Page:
It’s not a stretch of the imagination to think that a town’s water could be contaminated by a local well. It could happen anywhere, anytime.
The fact of the matter is that a town using a contaminated well has already happened in many places in the United States, with the latest being a small town in Illinois. Many of the town residents don’t even have water distillers or water distillation systems in place either.
The twist to this story was that the Environmental Protection Agency (EPA) dismissed the Crestwood residents’ concerns, telling them the water wasn’t “that” contaminated because it was diluted with Lake Michigan water. To the unending astonishment of the whole town, the EPA stated the amount of vinyl chloride contaminated well water had been adequately diluted by lake water. This is like being a “little” pregnant.
The town and the EPA were on the same song sheet indicating that the mixture of the two sources of water actually made it harmless. Eleven thousand residents wanted to know about those who had been drinking contaminated water since 1985, and rightfully so, considering the risks of cancer and other illnesses potentially caused by vinyl chloride. To say the town isn’t convinced the risks are minimal is a major understatement. Vinyl chloride in small amounts over a span of many years has the potential to be deadly and telling people otherwise is a foolish move.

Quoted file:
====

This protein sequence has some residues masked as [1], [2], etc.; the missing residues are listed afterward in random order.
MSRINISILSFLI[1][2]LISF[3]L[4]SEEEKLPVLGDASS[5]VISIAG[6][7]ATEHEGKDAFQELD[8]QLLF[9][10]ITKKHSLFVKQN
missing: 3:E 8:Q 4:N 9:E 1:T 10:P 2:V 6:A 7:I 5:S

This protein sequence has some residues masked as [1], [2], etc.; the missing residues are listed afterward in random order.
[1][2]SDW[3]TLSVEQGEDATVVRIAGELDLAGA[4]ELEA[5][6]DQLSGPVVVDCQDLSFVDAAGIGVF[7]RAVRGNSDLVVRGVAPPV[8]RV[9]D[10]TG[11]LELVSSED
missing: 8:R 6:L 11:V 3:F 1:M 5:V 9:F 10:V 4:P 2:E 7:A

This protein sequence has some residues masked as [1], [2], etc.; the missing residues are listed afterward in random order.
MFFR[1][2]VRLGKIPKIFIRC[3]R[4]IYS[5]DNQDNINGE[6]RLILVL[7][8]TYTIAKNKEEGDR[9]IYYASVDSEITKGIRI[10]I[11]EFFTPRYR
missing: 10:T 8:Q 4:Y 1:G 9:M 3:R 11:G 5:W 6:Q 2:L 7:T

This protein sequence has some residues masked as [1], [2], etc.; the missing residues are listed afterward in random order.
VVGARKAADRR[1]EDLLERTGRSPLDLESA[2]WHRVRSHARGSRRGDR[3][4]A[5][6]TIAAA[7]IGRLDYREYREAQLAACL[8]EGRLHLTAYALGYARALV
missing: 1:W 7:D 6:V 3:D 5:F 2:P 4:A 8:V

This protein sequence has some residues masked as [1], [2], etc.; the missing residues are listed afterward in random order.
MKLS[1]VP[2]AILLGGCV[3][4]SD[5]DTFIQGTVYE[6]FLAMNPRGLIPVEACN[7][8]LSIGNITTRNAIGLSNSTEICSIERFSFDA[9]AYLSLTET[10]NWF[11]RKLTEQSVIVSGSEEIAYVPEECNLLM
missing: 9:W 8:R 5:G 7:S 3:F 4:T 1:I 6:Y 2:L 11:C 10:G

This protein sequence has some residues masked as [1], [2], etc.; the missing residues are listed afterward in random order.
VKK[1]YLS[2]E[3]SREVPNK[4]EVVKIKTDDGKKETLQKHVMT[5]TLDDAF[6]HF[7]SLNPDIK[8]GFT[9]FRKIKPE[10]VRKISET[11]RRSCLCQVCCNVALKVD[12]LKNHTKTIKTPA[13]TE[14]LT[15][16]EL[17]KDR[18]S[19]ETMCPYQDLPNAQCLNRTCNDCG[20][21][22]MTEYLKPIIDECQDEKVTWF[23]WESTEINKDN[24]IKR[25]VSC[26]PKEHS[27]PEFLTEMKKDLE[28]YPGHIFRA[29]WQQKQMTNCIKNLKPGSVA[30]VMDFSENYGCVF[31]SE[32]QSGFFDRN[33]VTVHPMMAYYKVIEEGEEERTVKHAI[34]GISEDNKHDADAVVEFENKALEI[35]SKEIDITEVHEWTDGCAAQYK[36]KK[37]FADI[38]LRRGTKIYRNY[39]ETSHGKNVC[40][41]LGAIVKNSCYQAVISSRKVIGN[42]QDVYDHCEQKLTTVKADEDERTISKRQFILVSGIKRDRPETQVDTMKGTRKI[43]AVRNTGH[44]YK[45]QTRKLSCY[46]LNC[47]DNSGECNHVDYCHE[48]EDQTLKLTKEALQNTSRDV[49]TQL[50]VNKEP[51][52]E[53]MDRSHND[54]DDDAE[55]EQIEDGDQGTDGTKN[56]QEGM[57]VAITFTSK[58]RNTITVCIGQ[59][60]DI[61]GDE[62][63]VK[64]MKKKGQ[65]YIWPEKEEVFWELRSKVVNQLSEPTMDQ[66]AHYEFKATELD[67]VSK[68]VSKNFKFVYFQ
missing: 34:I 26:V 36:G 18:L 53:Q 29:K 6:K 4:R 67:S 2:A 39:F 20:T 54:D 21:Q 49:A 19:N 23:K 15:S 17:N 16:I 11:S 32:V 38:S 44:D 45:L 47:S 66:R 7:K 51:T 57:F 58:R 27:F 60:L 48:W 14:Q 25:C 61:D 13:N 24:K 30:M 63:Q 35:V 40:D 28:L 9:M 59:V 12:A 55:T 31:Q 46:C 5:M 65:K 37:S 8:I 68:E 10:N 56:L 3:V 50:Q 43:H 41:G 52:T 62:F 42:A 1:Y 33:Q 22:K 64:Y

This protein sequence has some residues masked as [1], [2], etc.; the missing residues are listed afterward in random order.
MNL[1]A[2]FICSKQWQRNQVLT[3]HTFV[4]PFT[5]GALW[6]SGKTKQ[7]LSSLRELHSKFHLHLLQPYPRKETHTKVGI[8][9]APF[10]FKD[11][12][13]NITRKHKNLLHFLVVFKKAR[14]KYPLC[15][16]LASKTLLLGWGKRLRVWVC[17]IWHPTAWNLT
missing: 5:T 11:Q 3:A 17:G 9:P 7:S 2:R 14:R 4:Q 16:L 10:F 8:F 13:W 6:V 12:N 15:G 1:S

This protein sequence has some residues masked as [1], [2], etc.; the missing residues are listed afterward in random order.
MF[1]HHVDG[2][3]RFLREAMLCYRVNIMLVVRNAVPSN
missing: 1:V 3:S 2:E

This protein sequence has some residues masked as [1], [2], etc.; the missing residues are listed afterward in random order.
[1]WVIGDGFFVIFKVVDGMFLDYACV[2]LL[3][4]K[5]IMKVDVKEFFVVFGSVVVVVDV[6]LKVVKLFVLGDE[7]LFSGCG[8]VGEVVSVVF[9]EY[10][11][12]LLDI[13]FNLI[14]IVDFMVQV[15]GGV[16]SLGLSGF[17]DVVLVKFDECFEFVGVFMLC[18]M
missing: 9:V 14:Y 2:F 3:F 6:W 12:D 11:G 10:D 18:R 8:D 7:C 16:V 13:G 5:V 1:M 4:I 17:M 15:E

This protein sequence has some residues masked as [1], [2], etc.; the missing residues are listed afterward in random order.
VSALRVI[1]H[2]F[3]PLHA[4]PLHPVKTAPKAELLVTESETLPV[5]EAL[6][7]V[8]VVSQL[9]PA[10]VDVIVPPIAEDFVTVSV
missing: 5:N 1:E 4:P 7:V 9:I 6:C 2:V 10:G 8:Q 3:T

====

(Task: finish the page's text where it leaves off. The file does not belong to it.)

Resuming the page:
Needless to say, the end result of these revelations and the assurances that nothing is wrong hasn’t gone over well with those who live in the town. So far there have been several lawsuits filed accusing the village of making people sick with the contaminated water. Close to 25 years of drinking contaminated water is enough to give anyone nightmares. Evidently the EPA is doing a bad job of trying to point the finger of blame at someone else who no longer works for the department.
With all the flap about the contaminated water and how it may have affected people’s health, questions have arisen about what would make home water safer. It’s bad enough that vinyl chloride was in the water along with other chemicals called volatile organic compounds, but what could residents do to provide safe water for themselves and their families?
Over the years there have been many companies claiming that their method of filtering water is the best, the safest and the only way to get fresh water for drinking. The fallacy with that is most of the systems being touted have major flaws, with the biggest one being that carbon filters themselves may become a contaminate if they are not cleaned and changed on a regular basis. In addition, no filter based water purification system will touch most of the invisible riders in the water. The water may look clear and smell all right, but if a carbon filter water system is being used, chances are the water is “not” all right.
The simple truth is that only water distillers and true water distillation systems will provide the freshest water; the way it was intended to be by Mother Nature.